Chateau Routas Coteaux Varois en Provence Rose

Chateau Routas Coteaux Varois en Provence Rose


Freshly cut watermelon, ripe peach aromas and floral notes lead to a palate alive with wild strawberries and hints of mineral notes. Crisp acidity and a refreshing finish. Blend: 38% Cinsault, 32% Grenache, 23% Syrah, 7% Cabernet Sauvignon.”A fresh and juicy rosé with notes of grapefruit, white pepper and dried flowers. Medium body with bright acidity. Vivid and well-balanced with a fruity, delicious finish.The grapes are gently destemmed, cooled and pressed. The juice and the skins remain in contact for 24 hours. After this brief maceration, 8% of the Syrah goes straight into wooden barrels for primary and malolactic fermentation. The Cinsault, Grenache and remaining Syrah are fermented in stainless steel tanks, blocked from malolactic fermentation. The two different lots are aged separately and blended prior to bottling.

Categories: , ,


Founded in 1992 by Philippe Bieler, the Routas estate was purchased in 2005 by Scottish entrepreneur Sir David Murray, former Chairman of the Glasgow Rangers Football Club. The 642 acres property includes 135 acres of strategically planted vine parcels scattered throughout the rocky, heavily-wooded terrain in this unspoiled, high- elevation sector of Provence Today, Sir David’s son Keith directs Routas’ international commercial affairs from offices in Edinburgh and New York, while day-to-day operations in Provence are handled by former Domaine Ott enologist Jean-Louis Bavay and Vineyard Manager Philippe Saraciva. Saraciva grew up in the Var and joined Routas right out of viticulture/enology school. Both men made the transition from Routas’ former ownership. The sustainable farmed estate abounds in the agricultural diversity that is key to vine health. The 290 hectares encompass wheat fields and olive trees, and black truffles stud the earth. Red poppies give way to brilliant yellow sunflowers, and in the fall, the surrounding forests yield abundant mushrooms-cepes (porcini), fragile girolles, and morels. Helpful insects play their part in keeping the vines disease-free.The terrain is punctuated by a stunning geological anomaly, the 270 meter-deep Infernet Hole (Devil’s Hole), a canyon thought to have been created by a meteor collision. The hole is a favorite refuge of the local wild boars, which are unfortunately a little too fond of the Chateau Routas grapes!As in all the best properties, the Chateau Routas soil varies dramatically, resulting in small vineyards that are often unusually shaped. Some plots are red as crushed brick, while others are of crumbly gray limestone mixed with bright red stones that bleach in the hot summer sun. The elevation is among Provence’s highest, providing cool nights that slow the ripening of the grapes, contributing complexity, and dictating harvests that are up to a month later than those nearer the coast.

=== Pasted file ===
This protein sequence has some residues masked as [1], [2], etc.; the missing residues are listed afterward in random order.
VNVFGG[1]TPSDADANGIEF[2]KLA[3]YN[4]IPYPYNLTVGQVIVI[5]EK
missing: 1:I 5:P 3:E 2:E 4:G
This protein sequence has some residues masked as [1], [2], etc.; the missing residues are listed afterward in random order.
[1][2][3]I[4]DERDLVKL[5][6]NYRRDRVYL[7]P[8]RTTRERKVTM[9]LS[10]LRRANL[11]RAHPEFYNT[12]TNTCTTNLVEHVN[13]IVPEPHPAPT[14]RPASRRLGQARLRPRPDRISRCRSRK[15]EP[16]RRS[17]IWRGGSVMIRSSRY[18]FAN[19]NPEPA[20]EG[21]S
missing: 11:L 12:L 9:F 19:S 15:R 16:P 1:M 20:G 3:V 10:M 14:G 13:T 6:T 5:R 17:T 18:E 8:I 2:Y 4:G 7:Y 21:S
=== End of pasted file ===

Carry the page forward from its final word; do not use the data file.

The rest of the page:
Go to Top